MEM INST OSWALDO CRUZ, RIO DE JANEIRO, 102(4) June 2007
PAGES: 535-537 DOI: 10.1590/S0074-02762007005000025 Short communication
The role of triple infection with hepatitis B virus, hepatitis C virus, and human immunodeficiency virus (HIV) type-1 on CD4+ lymphocyte levels in the highly HIV infected population of North-Central Nigeria

JC Forbi; S Gabadi; R Alabi; HO Iperepolu; CR Pam; PE Entonu; SM Agwale+

Virology Laboratory, Innovative Biotech-Keffi No. 1, Abdu Abubakar Street, GRA- Keffi, PO Box 30, Keffi, Nasarawa State, Nigeria

Abstract

We set out to determine the seroprevalence of hepatitis B and C among human immunodeficiency virus type-1 (HIV-1) infected individuals in North-Central Nigeria to define the influence of these infections on CD4+ lymphocytes cells among our patients as access to antiretroviral therapy improves across the Nigerian nation. The CD4+ values of 180 confirmed HIV-1 infected individuals were enumerated using a superior fluorescence-activated cell sorter system. These patients were tested for the presence of hepatitis B surface antigen and anti-hepatitis C virus (HCV) using third generation enzyme-linked immunosorbent assays. Fifty (27.8%) patients had active hepatitis B virus (HBV) infection while 33 (18.3%) tested positive for anti-HCV antibody. Of these infections, 110 (61.1%), 37 (20.6%), and 20 (11.1%) had HIV only, HBV/HIV-only, and HCV/HIV-only respectively. A HBV/HCV/HIV coinfection prevalence of 7.2% (13 patients) was recorded. Patients coinfected with HIV/HBV/HCV appeared to have lower CD4+ counts (mean = 107 cells/µl; AIDS defining) when compared to HBV/HIV-only (mean = 377 cells/µl), HCV/HIV-only (mean = 373 cells/µl) and patients with mono HIV infection (mean = 478 cells/µl). Coinfection with HBV or HCV is relatively common among HIV-infected patients in Nigeria and should be a big consideration in the initiation and choice of therapy.

Human immunodeficiency virus (HIV), hepatitis B virus (HBV), and hepatitis C virus (HCV) are devastating disease agents that share common modes of transmission (Santiago-Munoz et al. 2005), therefore HIV positive individuals are at risk of co-infection with HBV and HCV infections. With the advent of highly active antiretroviral therapy (HAART) regimens capable of dramatically prolonging the survival of HIV-infected patients, the impact of co-morbid infections such as HBV and HCV has come into focus (Petoumenos & Ringland 2005). Co-infection with HBV or HCV increases the risk for hepatotoxicity of HAART and likelihood of onset of an AIDS-defining illness, compared with infection with HIV-1 alone (Greub 2000, Feld et al. 2005). Although the HIV co-infection with HBV and/or HCV has been recognized worldwide in individuals exposed to blood-borne diseases, limited data are available on the extent of co-infection and effect of these viruses on the immune system in developing countries. Nigeria belongs to the group of countries highly endemic for viral hepatitis (Odemuyiwa et al. 2001). Few studies have been done on HIV, HBV, HCV separately in Nigeria but the knowledge about the interrelationship between these viruses and their effect on the immune system remains unclear. This study was therefore carried out to estimate the prevalence of HBV and/or HCV seropositivity in a cohort of people living with HIV/AIDS in North-Central Nigeria and to investigate the effect of these viruses on CD4+ lymphocytes in the HAART era in Nigeria.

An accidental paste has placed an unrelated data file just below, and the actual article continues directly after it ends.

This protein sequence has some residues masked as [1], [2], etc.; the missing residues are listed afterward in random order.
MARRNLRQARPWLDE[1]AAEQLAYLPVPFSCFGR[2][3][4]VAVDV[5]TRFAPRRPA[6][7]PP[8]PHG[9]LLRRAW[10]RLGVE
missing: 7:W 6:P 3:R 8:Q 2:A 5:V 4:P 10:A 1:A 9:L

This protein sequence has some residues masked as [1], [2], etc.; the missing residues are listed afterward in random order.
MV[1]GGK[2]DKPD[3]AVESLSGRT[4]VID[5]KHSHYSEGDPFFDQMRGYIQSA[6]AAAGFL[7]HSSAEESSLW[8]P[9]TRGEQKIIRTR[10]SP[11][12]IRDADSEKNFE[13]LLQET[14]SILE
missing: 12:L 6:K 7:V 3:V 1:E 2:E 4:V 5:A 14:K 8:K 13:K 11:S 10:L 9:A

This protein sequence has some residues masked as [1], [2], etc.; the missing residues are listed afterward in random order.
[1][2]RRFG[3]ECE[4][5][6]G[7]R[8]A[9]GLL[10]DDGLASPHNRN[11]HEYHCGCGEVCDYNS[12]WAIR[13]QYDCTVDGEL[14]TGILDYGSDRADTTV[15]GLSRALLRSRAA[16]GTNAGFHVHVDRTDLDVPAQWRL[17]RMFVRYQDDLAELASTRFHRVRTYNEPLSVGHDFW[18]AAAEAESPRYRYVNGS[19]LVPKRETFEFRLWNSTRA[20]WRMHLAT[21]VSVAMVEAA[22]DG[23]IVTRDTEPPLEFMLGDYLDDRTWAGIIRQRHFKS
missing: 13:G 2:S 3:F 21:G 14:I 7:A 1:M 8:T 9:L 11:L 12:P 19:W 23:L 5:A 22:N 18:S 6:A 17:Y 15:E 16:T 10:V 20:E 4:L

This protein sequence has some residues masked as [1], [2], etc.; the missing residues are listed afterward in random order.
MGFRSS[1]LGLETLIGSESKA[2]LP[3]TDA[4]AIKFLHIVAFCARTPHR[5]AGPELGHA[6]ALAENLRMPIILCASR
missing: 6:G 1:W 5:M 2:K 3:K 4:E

One hundred and eighty plasma samples were randomly selected from confirmed HIV-1 positive samples stored at -24 ºC in the Virology laboratory of Innovative Biotech (IBL), Keffi, Nasarawa State- Nigeria. These samples were collected between June and December 2005 from clients who assessed IBL services for voluntary HIV counseling and testing or for other health needs. Before each client was bled, informed consent was obtained in accordance with IBL and international regulations. These samples were labeled with a serialized IBL code number that could not be linked to individuals. As patients were bled, a fluorescence-activated cell sorter system (Becton Dickenson FACSCount, Canada) was used to enumerate absolute values for CD4+ cells for each sample according to manufacturers instructions. The second CD4+ counts of clients who returned after HAART were also enumerated. The double antibody sandwich ShantestTM–HBsAg ELISA (Shantha Biotech Limited - India) was used for the detection of HBsAg in plasma following manufacturers instructions and the microplates read at a wavelength of 450 nm using the ELISA reader (BIO-RAD 2100, version 6.1, US). Anti-HCV antibodies were detected in plasma using the Anti-HCV-EIA-Avicenna (Avicenna Medical Center, Russia) which is a third generation quantitative ELISA that uses recombinant proteins and synthetic peptides derived from core and structural regions of HCV to detect the presence of anti-HCV in plasma samples. The test was carried out and interpreted according to manufacturer's instructions. Demographic data (age and gender) for participants were retrieved from coded clients' electronic registration records maintained at IBL. To compare the proportion of HIV positive individuals co-infected with HBV and/or HCV, the chi-square test was used at 95% confidence level. The analysis was done after recording the data in a Microsoft Excel worksheet on a Windows- 98 platform.